I had a fried steak that was encrusted with pistachios (yum!) over a bed of mashed potatoes. Even better than the steak was the side of broccoli - cooked just until tender and I don't know what they put on it - butter? - to make it so mouthwatering. The meal wasn't cheap ($15-$20 mains), but wasn't overly expensive either for being a restaurant in a hotel.

The next morning we grabbed coffee and homemade muffins at the coffee shop next to the Marfa Book Company. The coffee was strong and smooth (roasted by Big Bend roasters) and a small cup is $1 (It's been a long time since I've gotten a cup of coffee for a dollar!).

After the morning tour at the Chinati Foundation we had lunch at the Food Shark. The Food Shark is a traveling taco truck, and parks itself in a sandy lot across from the Marfa Book Company. They have daily specials in addition to their menu of falafel sandwiches and veggie and hummus sandwiches.

I got one of the specials - a grilled vegetable torta, which was delicious (the guacamole was especially tasty) and a Mexican coke, which is a coke in tall glass bottle that tastes a little sweeter than regular coke. It was nice to eat at the picnic tables underneath this awning. I overheard a local guy say that it was the best place to get lunch in town.

For dinner we headed to the Italian restaurant, Maiya's. It came highly recommended by several people we knew who had lived in Marfa at one time or another. When we entered the restaurant, I thought that I was back in New York: high ceilings, a red painted wall by the bar, black wood furniture, crisp white linens, minimalist design. The food was incredible. We started off with a beet and goat cheese salad that came with walnuts. For entrees, I had the penne vodka, extremely creamy and a little spicy (however, by the end, the initial burst of flavor mellowed out and I felt I couldn't really taste the pasta anymore - it was weird). Tim had the mushroom lasagna (the pasta is homemade) which was oozing with flavor. We finished with homemade pistachio ice cream.

Though we really enjoyed the food, I was left feeling a little uncomfortable afterwards. My pasta dish was $19 and Tim's was $22, and I was thinking that I probably wouldn't pay these prices even if I was in New York. I guess I had come to Marfa thinking that because it was a small town, that food and everything else wouldn't be that expensive, but Marfa is like a little New York now.

I guess since Donald Judd moved to the town (he was the town's second largest employer after the school board), the town began to change. It's still changing with artists going there to live or to do residencies. More galleries are springing up. We even saw a specialty grocery store that was about to open. All of these places have a certain aesthetic (sans serif signage, cool colors, modern design), which I like, but I felt bad for liking because I wanted to know what the real Marfa was like. I wondered if the townspeople who lived there hated the gentrification that was happening or was used to it because of Judd.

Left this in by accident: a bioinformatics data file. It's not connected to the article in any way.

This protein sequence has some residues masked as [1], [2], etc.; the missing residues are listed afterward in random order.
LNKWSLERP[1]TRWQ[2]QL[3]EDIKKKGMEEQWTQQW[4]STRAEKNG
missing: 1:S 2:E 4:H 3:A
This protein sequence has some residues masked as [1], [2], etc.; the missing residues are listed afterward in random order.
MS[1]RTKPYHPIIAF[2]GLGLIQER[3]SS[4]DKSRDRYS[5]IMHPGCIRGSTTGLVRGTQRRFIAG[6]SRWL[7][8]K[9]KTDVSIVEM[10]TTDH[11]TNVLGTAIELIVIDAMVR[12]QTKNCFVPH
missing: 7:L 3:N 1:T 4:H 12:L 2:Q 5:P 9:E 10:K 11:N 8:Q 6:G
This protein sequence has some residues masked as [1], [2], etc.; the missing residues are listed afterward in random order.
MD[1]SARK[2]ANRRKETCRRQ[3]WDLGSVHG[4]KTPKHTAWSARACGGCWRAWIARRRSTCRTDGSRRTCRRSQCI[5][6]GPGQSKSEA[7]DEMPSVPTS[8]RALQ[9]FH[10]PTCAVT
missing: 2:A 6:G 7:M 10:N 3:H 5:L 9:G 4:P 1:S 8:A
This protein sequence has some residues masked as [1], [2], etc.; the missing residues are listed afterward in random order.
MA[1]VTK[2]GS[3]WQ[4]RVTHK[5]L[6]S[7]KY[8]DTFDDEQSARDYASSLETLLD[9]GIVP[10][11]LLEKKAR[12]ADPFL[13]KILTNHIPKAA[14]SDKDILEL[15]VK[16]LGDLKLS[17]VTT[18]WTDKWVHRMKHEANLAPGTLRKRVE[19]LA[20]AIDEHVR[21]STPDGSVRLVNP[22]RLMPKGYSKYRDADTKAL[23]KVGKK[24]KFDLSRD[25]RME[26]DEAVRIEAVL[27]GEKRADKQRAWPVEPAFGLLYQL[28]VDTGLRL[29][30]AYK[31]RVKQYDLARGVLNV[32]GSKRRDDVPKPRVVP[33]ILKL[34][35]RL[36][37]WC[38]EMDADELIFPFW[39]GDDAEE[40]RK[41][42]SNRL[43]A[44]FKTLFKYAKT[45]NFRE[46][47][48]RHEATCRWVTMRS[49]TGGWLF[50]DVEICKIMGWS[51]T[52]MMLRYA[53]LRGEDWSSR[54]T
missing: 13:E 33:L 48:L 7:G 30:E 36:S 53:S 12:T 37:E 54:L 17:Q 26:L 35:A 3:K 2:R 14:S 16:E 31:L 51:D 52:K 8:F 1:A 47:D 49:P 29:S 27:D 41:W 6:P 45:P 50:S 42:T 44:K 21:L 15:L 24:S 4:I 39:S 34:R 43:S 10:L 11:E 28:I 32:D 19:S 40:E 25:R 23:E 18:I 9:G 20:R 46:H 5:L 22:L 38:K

We went to The Brown Recluse for breakfast the next morning. What I liked about it was that the cafe/restaurant was in a house and it felt like a breakfast place I had been to before in Boston. They also had a small used book section with CD's by local artists.

We both ordered different Mexican egg dishes at the register and they gave us a toy (picachu-like) to place on our table so that the waitress could find us when our food was ready. I thought that their system was good - everyone ordering up at the register for take out or for table service (you can tip up at the register). I've been to a cafe before where they tried to do take-out and table service but it was so confusing. There wasn't a clear separation between the take-out and the table service, and the same person would be ringing up take-out orders so you would see someone going up to the counter to order, and then you would do the same, but if they asked you if you wanted to sit down, they would tell you to sit down and then come over with menus and act as if you coming up to the counter never happened. It was so strange, plus the people who worked there weren't very nice. Imagine that cashier telling you that, as you were setting your to-go coffee cup on one of the tables just to put in sugar, she would have to pour your coffee into a mug if you were staying. Needless to say that cafe no longer exists.

Anyway, when our waitress brought us our food both egg dishes looked the same and ended up tasting similar even though Tim's had prickly pear cactus (which I was excited to try, but still don't know what it tastes like). The eggs came with some tortillas and a side of beans, which were unfortunately extremely bland. I was slightly disappointed even though I really liked the ambiance and the staff there. One good thing - the coffee, like the Marfa Book Company coffee shop, was from Big Bend Roasters.

Tim and I took a tour of La Mansana/The Block, where Donald Judd lived. Our tour guide was so knowledgeable, and it was even better than the tour at the Chinati Foundation. After the tour ended we stuck around taking pictures. Judd had a vegetable garden which was still being maintained, and our tour guide gave us some tomatoes and jalapenos (no, they were not cube shaped, but wouldn't it be cool if they were?).